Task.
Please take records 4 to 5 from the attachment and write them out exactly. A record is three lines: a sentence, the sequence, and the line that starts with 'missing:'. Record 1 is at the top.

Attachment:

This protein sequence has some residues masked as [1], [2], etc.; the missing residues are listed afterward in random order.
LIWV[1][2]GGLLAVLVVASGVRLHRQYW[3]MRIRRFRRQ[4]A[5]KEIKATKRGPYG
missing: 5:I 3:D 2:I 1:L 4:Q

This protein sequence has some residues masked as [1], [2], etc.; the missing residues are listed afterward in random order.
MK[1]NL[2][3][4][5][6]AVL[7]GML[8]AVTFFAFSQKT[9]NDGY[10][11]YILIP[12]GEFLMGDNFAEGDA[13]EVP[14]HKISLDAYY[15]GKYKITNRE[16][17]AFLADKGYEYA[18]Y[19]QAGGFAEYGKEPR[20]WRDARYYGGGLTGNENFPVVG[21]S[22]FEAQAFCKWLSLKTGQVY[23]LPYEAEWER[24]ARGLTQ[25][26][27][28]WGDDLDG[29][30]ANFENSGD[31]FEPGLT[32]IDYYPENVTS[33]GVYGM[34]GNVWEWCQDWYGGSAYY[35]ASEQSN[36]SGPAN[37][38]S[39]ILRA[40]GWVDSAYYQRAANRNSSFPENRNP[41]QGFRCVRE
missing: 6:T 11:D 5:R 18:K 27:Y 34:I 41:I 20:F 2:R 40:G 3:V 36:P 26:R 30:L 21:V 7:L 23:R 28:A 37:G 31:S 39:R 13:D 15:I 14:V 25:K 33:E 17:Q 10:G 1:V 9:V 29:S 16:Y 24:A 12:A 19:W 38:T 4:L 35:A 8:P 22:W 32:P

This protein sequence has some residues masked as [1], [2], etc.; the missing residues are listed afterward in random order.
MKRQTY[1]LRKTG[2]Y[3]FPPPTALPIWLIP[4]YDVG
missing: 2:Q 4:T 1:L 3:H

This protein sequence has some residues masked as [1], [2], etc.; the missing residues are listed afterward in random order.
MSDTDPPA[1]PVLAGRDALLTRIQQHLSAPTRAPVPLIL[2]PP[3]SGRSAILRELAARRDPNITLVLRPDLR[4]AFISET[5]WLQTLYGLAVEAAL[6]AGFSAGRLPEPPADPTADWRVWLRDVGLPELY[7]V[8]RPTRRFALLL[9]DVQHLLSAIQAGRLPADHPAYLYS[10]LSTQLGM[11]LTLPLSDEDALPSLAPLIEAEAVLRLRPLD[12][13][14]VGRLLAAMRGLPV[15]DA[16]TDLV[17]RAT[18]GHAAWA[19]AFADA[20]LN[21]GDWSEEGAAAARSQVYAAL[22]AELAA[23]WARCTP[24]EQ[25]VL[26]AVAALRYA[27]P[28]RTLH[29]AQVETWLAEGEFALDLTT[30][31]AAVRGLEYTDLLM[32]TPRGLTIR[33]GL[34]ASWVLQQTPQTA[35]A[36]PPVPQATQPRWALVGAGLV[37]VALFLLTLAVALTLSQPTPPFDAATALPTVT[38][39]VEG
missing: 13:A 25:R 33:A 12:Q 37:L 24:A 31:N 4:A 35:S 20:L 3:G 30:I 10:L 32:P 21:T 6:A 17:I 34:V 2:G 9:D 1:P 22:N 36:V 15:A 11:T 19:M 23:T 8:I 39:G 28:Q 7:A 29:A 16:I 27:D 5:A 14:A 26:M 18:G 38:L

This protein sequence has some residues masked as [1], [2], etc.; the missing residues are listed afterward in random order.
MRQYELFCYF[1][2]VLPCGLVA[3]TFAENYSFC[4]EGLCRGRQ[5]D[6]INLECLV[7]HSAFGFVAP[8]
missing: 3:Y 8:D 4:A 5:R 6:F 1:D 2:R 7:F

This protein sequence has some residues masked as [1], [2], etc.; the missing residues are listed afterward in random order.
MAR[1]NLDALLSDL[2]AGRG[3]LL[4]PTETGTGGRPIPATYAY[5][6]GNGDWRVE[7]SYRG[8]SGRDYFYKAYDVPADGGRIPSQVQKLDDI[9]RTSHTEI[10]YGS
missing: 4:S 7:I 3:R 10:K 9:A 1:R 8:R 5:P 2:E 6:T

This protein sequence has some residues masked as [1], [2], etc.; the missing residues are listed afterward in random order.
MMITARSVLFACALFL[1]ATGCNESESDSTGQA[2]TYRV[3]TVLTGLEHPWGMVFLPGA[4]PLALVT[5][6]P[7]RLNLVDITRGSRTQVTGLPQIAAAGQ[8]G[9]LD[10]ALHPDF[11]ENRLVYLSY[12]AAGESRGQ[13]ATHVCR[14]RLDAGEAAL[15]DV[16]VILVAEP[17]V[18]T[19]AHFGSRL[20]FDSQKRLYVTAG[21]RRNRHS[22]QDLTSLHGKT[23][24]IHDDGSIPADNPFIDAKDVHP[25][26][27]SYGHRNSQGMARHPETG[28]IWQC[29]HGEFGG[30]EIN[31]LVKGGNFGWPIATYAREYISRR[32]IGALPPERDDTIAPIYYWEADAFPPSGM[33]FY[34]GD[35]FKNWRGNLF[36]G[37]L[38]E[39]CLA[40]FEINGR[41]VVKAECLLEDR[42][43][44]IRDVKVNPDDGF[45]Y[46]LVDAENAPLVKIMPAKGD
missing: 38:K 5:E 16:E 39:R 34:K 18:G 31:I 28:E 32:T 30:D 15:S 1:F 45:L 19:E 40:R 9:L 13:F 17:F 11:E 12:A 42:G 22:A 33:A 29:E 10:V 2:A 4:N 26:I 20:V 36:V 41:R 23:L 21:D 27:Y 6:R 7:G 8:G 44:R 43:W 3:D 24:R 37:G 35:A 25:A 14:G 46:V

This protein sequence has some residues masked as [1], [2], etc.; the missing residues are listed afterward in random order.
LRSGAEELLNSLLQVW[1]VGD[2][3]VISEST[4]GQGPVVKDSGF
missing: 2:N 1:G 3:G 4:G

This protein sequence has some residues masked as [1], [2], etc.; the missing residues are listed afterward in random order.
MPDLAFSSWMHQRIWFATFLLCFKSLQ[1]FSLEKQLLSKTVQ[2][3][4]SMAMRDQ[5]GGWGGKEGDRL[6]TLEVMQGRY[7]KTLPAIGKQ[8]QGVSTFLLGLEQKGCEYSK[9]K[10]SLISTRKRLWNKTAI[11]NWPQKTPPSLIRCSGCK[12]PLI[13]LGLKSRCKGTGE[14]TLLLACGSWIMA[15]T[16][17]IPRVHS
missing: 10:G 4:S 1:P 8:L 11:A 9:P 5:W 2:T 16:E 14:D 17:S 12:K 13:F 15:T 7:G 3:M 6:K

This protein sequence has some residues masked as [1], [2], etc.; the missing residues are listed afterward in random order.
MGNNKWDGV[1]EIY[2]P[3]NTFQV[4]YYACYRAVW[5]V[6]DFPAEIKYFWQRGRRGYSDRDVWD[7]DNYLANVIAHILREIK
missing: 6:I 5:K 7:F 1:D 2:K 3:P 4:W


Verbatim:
This protein sequence has some residues masked as [1], [2], etc.; the missing residues are listed afterward in random order.
MSDTDPPA[1]PVLAGRDALLTRIQQHLSAPTRAPVPLIL[2]PP[3]SGRSAILRELAARRDPNITLVLRPDLR[4]AFISET[5]WLQTLYGLAVEAAL[6]AGFSAGRLPEPPADPTADWRVWLRDVGLPELY[7]V[8]RPTRRFALLL[9]DVQHLLSAIQAGRLPADHPAYLYS[10]LSTQLGM[11]LTLPLSDEDALPSLAPLIEAEAVLRLRPLD[12][13][14]VGRLLAAMRGLPV[15]DA[16]TDLV[17]RAT[18]GHAAWA[19]AFADA[20]LN[21]GDWSEEGAAAARSQVYAAL[22]AELAA[23]WARCTP[24]EQ[25]VL[26]AVAALRYA[27]P[28]RTLH[29]AQVETWLAEGEFALDLTT[30][31]AAVRGLEYTDLLM[32]TPRGLTIR[33]GL[34]ASWVLQQTPQTA[35]A[36]PPVPQATQPRWALVGAGLV[37]VALFLLTLAVALTLSQPTPPFDAATALPTVT[38][39]VEG
missing: 13:A 25:R 33:A 12:Q 37:L 24:A 31:N 4:A 35:S 20:L 3:G 30:I 10:L 32:P 21:T 6:A 17:I 34:V 2:G 9:D 1:P 22:N 36:V 15:A 11:T 19:M 23:T 8:I 39:G 28:Q 7:A 29:A 16:I 27:D 5:A 14:A 26:M 18:G 38:L

This protein sequence has some residues masked as [1], [2], etc.; the missing residues are listed afterward in random order.
MRQYELFCYF[1][2]VLPCGLVA[3]TFAENYSFC[4]EGLCRGRQ[5]D[6]INLECLV[7]HSAFGFVAP[8]
missing: 3:Y 8:D 4:A 5:R 6:F 1:D 2:R 7:F